It had made it very awkward for them when Mr. Farolles, of St. John’s, called the same afternoon.
“The end was quite peaceful, I trust?” were the first words he said as he glided towards them through the dark drawing-room.
“Quite,” said Josephine faintly. They both hung their heads. Both of them felt certain that eye wasn’t at all a peaceful eye.
“Won’t you sit down?” said Josephine.
“Thank you, Miss Pinner,” said Mr. Farolles gratefully. He folded his coat-tails and began to lower himself into father’s arm-chair, but just as he touched it he almost sprang up and slid into the next chair instead.
He coughed. Josephine clasped her hands; Constantia looked vague.
“I want you to feel, Miss Pinner,” said Mr. Farolles, “and you, Miss Constantia, that I’m trying to be helpful. I want to be helpful to you both, if you will let me. These are the times,” said Mr Farolles, very simply and earnestly, “when God means us to be helpful to one another.”
“Thank you very much, Mr. Farolles,” said Josephine and Constantia.
“Not at all,” said Mr. Farolles gently. He drew his kid gloves through his fingers and leaned forward. “And if either of you would like a little Communion, either or both of you, here and now, you have only to tell me. A little Communion is often very help—a great comfort,” he added tenderly.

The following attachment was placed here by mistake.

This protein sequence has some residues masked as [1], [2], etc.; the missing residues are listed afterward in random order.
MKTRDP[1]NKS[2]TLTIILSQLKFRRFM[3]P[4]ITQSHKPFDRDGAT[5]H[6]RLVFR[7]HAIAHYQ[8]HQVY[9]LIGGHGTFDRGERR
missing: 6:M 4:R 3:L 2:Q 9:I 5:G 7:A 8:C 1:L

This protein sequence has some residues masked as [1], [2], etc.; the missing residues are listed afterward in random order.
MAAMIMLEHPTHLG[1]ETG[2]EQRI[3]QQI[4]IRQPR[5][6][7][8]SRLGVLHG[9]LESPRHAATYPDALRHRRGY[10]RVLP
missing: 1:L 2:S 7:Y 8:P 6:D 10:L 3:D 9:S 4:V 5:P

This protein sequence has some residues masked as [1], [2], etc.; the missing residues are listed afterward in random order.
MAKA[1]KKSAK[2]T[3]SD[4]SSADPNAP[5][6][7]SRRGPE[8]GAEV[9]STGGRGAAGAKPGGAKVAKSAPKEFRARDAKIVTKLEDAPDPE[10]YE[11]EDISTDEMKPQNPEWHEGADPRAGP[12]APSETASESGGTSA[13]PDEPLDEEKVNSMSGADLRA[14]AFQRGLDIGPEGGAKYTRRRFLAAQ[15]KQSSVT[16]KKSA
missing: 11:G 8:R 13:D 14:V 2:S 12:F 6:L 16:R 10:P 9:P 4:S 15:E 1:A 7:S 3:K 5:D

But the idea of a little Communion terrified them. What! In the drawing-room by themselves—with no—no altar or anything! The piano would be much too high, thought Constantia, and Mr. Farolles could not possibly lean over it with the chalice. And Kate would be sure to come bursting in and interrupt them, thought Josephine. And supposing the bell rang in the middle? It might be somebody important—about their mourning. Would they get up reverently and go out, or would they have to wait… in torture?
“Perhaps you will send round a note by your good Kate if you would care for it later,” said Mr. Farolles.
“Oh yes, thank you very much!” they both said.
Mr. Farolles got up and took his black straw hat from the round table.
“And about the funeral,” he said softly. “I may arrange that—as your dear father’s old friend and yours, Miss Pinner—and Miss Constantia?”
Josephine and Constantia got up too.
“I should like it to be quite simple,” said Josephine firmly, “and not too expensive. At the same time, I should like—”
“A good one that will last,” thought dreamy Constantia, as if Josephine were buying a nightgown. But, of course, Josephine didn’t say that. “One suitable to our father’s position.” She was very nervous.
“I’ll run round to our good friend Mr. Knight,” said Mr. Farolles soothingly. “I will ask him to come and see you. I am sure you will find him very helpful indeed.”